Rehder Ranch

rehder-ranch

The Rehder Ranch Nature Preserve is a perfect example of how community partnerships can sustain the parting wishes of one of Routt County’s most impressive and memorable families, Helen and Henry Rehder. Yampa Valley Land Trust (YVLT) has embraced partnerships with other organizations in the Yampa Valley, such as Historic Routt County, Yampatika, state universities, Colorado Division Wildlife and the Colorado Natural Heritage Program to ensure that the Rehder Ranch’s inherent qualities as a nature preserve always remain.

In speaking on efforts to keep the Rehder Ranch in line with Helen Rehder’s wishes as a nature preserve, YVLT Executive Director Susan Dorsey said, “What better way to honor Helen. It reflects her deep love of the land, her love of art, her love for history and wildlife. This range of partners has the opportunity to touch so many aspects of this community and underscores Helen’s passion and her mission that mirrors our community’s passions and stated priorities. The opportunities are exciting.”

The Rehder Ranch is an icon in Northwest Colorado’s settlement history and a contributing legacy to the cultural landscape of the greater Yampa River Basin.   Homesteaded first in the early 1900’s, the Ranch is now owned by Yampa Valley Land Trust (YVLT) with a conservation easement on the property held by The Nature Conservancy.

HRC is proud to partner with YVLT for initial work that will launch the first phase of The Rehder Ranch Bank Barn Structural Rehabilitation Project. This is a multi-phased project that, when completed, will have restored the five historic structures located on the Historic Rehder Ranch. This project is being paid for in part by generous grants from the State Historical Fund of History Colorado, the Colorado Historical Society and the National Trust for Historic Preservation Peter Grant Fund.

The Rehder Ranch, located in Pleasant Valley, approximately 12 miles south of Steamboat Springs, is owned by Yampa Valley Land Trust and serves as a nature preserve, which will ultimately include an education center once the historic Main Residence is restored during a future phase of the project.  The goals for the Phase I work on the Bank Barn are: (1) prevent further deterioration and/or collapse of the side stall roof structure, which may be threatened/impacted by heavy snow loads; (2) resolve the drainage issues that may have been compromising the structure’s foundation walls; (3) exclude from the structure and address any health and safety issues posed by the bats.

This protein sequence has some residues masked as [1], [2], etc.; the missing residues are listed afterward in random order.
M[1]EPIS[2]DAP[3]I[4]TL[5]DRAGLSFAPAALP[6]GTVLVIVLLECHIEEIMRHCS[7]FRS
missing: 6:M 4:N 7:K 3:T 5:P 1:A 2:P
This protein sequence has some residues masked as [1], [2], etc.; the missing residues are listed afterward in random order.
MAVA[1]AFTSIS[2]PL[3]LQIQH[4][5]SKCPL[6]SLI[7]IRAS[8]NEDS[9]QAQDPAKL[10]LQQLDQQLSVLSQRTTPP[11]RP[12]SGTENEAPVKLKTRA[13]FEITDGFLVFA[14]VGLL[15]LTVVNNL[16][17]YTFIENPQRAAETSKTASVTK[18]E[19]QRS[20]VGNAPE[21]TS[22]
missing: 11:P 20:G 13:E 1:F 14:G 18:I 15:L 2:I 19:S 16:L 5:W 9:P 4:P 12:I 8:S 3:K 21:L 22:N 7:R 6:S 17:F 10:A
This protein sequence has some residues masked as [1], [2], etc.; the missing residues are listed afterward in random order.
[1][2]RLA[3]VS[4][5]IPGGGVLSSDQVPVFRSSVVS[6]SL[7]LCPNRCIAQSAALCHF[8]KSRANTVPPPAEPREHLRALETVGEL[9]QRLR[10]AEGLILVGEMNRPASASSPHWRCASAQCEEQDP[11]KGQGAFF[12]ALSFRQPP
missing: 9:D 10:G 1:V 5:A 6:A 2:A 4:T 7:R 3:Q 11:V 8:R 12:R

Historical Significance:  Harry Rehder immigrated to Colorado from Lubeck, Germany in 1893 and homesteaded this land along Harrison Creek and up Bald Mountain.  Henry, one of Harry’s sons, and his wife Helen were owners of this 250-acre parcel from 1930 to Helen’s passing in 2004. What began as a pioneer homestead for the Rehder family at the beginning of the twentieth century transformed into a viable working ranch with permanent buildings, both residential and agricultural.

The 250-acre Rehder Ranch was bequeathed to YVLT by Helen Rehder upon her death on May 9, 2004.  The transfer of the property to YVLT from the Estate was finalized in April of 2009.  YVLT’s goal for the property, per Helen’s Will, is to use the property as a nature preserve with the Main House serving as an education center (ecology and history) with meeting spaces, interpretive exhibits and opportunities for community events and the Bank Barn providing year-round housing for a Rehder Ranch caretaker.

With funding for this and future rehabilitation and preservation projects on the buildings at the Rehder Ranch, YVLT ensures that they will be maintained into the future for the benefit of the Northwest Colorado region and community of Steamboat Springs as a nature and educational center.  The Rehder Ranch will serve the community through programs about historic preservation and pioneer families in northwest Colorado through events for the public and interpretive exhibits.  The Main House is intended to be the nature education center with meeting spaces, exhibits, and opportunities for community events.  The Bank Barn will serve the public through the property caretaker’s upkeep of the facilities and grounds and building and maintaining the hiking and snowshoeing trails.  These trails allow visitors access to various areas of the property year-round to get a better sense of the historic ranch operation and foster an appreciation for northwest Colorado’s agricultural and ranching history.

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